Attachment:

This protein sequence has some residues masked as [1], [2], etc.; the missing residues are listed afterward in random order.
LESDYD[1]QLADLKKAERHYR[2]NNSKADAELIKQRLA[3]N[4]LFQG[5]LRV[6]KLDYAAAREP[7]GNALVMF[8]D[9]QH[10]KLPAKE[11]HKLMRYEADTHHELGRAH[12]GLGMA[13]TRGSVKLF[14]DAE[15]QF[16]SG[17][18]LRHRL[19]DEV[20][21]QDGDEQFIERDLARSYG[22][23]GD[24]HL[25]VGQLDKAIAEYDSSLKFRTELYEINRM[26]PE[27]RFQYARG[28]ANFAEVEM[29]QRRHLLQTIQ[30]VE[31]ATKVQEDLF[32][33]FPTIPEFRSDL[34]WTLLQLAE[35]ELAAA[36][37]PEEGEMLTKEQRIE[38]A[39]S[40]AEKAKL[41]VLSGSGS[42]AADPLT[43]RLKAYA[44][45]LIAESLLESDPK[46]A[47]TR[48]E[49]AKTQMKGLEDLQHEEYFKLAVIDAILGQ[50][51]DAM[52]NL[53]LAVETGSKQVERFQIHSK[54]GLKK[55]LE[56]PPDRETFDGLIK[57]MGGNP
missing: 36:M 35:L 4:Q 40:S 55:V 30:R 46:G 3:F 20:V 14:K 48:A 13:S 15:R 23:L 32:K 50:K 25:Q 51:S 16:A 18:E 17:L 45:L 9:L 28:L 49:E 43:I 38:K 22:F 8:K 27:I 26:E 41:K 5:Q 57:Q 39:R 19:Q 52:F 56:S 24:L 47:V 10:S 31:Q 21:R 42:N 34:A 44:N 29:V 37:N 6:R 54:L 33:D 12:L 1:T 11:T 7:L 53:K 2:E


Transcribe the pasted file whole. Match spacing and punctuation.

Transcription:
This protein sequence has some residues masked as [1], [2], etc.; the missing residues are listed afterward in random order.
LESDYD[1]QLADLKKAERHYR[2]NNSKADAELIKQRLA[3]N[4]LFQG[5]LRV[6]KLDYAAAREP[7]GNALVMF[8]D[9]QH[10]KLPAKE[11]HKLMRYEADTHHELGRAH[12]GLGMA[13]TRGSVKLF[14]DAE[15]QF[16]SG[17][18]LRHRL[19]DEV[20][21]QDGDEQFIERDLARSYG[22][23]GD[24]HL[25]VGQLDKAIAEYDSSLKFRTELYEINRM[26]PE[27]RFQYARG[28]ANFAEVEM[29]QRRHLLQTIQ[30]VE[31]ATKVQEDLF[32][33]FPTIPEFRSDL[34]WTLLQLAE[35]ELAAA[36][37]PEEGEMLTKEQRIE[38]A[39]S[40]AEKAKL[41]VLSGSGS[42]AADPLT[43]RLKAYA[44][45]LIAESLLESDPK[46]A[47]TR[48]E[49]AKTQMKGLEDLQHEEYFKLAVIDAILGQ[50][51]DAM[52]NL[53]LAVETGSKQVERFQIHSK[54]GLKK[55]LE[56]PPDRETFDGLIK[57]MGGNP
missing: 36:M 35:L 4:Q 40:S 55:V 30:R 46:G 3:F 20:V 14:K 48:A 13:S 15:R 23:L 32:K 50:K 25:Q 51:S 16:A 18:E 17:L 45:L 9:L 28:L 49:E 43:I 38:K 22:F 8:K 27:I 26:E 41:K 5:Q 57:Q 39:R 19:Q 52:F 56:S 24:L 47:V 10:S 31:Q 21:R 42:N 34:A 44:N 29:V 37:N 6:R 54:L 33:D 12:L 1:T 11:T 7:L 53:K 2:E